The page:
A notorious slumlord accused of purposefully destroying several Brooklyn apartments in an attempt to illegally evict his rent-stabilized tenants has finally spoken up in a trial.

Tenants of 98 Linden Street, as well as others around the borough, say that Joel Israel demolished large swaths of their apartments in order to have them evicted, the hope being that he could then rebuild the space and rent it out for a significantly higher price. Israel testified yesterday that the tenants have only themselves to blame, having denied his contractors access to their homes in order to perform "necessary repairs." That was nearly a year ago, and residents have been forced to live in a partially-collapsed apartment ever since.
Brent Meltzer, an attorney at Brooklyn Legal Services, isn't buying Israel's claims that he was "trying to help."

“He claims that my clients didn’t allow them in, which makes no sense because why would they deny him access so that they wouldn’t have a kitchen and bathroom,” Meltzer told CBS2. “He was lying. He keeps lying about why he’s not fixing the building."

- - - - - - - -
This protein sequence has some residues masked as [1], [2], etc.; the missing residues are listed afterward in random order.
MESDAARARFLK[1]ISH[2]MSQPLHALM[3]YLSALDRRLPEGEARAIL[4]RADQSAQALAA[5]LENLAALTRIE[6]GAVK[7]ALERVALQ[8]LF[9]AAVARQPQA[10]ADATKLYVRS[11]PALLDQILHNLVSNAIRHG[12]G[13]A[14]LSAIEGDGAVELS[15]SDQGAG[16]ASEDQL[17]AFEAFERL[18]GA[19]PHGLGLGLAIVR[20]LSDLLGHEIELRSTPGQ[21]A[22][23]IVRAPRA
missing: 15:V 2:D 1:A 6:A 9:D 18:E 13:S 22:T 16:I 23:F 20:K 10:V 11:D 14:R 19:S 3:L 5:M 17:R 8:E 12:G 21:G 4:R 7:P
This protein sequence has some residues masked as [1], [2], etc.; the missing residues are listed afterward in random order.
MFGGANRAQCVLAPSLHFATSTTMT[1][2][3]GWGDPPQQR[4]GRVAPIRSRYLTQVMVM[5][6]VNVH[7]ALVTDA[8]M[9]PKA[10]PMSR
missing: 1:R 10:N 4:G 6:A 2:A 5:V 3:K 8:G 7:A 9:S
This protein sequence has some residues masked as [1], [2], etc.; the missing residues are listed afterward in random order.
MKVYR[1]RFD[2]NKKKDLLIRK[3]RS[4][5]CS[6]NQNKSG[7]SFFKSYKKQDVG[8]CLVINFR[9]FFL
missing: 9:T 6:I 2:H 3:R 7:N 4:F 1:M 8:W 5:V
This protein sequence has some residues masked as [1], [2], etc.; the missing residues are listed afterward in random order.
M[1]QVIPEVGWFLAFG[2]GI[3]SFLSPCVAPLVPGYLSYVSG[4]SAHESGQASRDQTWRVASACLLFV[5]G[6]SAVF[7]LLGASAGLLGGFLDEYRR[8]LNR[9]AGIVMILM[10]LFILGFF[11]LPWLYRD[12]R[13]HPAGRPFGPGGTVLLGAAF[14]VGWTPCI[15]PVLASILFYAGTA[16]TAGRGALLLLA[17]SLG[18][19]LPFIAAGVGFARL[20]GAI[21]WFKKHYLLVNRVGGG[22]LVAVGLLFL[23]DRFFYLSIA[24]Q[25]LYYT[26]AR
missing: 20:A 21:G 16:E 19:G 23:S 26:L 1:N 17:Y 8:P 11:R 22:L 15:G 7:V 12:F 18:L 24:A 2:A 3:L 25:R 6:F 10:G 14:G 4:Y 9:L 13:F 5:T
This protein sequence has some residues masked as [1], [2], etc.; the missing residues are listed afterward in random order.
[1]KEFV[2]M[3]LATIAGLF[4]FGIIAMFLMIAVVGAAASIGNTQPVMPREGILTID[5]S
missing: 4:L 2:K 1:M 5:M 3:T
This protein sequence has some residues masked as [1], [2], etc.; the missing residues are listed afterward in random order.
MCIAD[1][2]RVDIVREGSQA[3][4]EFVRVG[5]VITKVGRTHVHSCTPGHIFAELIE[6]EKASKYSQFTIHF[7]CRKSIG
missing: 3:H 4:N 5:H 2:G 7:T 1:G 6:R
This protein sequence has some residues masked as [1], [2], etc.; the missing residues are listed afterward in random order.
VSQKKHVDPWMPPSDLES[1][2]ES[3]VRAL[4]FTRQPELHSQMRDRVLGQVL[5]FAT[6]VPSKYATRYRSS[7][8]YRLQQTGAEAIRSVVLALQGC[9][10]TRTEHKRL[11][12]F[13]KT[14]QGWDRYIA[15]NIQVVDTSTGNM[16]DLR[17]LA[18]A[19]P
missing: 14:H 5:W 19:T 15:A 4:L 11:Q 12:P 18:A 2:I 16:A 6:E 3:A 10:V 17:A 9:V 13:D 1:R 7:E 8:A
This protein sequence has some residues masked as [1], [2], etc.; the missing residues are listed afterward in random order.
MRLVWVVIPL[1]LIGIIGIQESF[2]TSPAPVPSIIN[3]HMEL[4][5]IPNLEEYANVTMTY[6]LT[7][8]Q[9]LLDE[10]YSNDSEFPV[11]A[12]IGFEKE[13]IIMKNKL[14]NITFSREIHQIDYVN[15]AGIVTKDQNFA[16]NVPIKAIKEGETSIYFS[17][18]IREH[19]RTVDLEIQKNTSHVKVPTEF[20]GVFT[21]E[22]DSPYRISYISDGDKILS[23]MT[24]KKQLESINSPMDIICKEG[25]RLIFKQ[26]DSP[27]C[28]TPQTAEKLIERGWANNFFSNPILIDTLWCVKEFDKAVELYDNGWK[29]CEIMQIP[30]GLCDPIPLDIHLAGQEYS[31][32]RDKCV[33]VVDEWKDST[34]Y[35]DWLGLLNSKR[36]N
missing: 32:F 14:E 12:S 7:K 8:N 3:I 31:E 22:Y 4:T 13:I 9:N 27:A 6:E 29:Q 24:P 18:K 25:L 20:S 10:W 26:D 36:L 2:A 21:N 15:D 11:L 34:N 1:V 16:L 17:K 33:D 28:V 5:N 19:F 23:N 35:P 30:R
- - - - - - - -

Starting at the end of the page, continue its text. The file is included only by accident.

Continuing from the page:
Israel's attorney released a statement alleging that his clients "are ready to make the repairs."

"We are seeking the court’s assistance to obtain the access necessary to get the repairs done as quickly and safely as possible," said attorney Glenn Spiegel. A similar statement was sent to Gothamist last month, adding that "there are deteriorating conditions that must be addressed, which can take considerable time, resources and effort. In some cases, tenants have denied access to the owners, making repairs impossible and prolonging the repair process."

Housing advocates want to see Israel brought to justice, preferably in the form of jail time. Public Advocate Letitia James has implored the Department of Housing Preservation and Development to swoop in and repair the destruction, though a spokesperson for the agency told CBS2 that the damage is simply too extreme.

The hearing will resume on Tuesday.



Saturday, April 05, 2014

New Bloomingburg mayor, board to hold a meeting Monday 

For only the second time since August, the Village of Bloomingburg will hold a scheduled Village Board meeting.

The village that's been in controversy because of a proposed 396-home Hasidic development will hold a meeting led by new mayor Frank Gerardi and trustees at 7 p.m., Monday at Village Hall in Bloomingburg. A swearing-in ceremony will be at 7 p.m., Sunday at Mamakating Town Hall in Wurtsboro.



Friday, April 04, 2014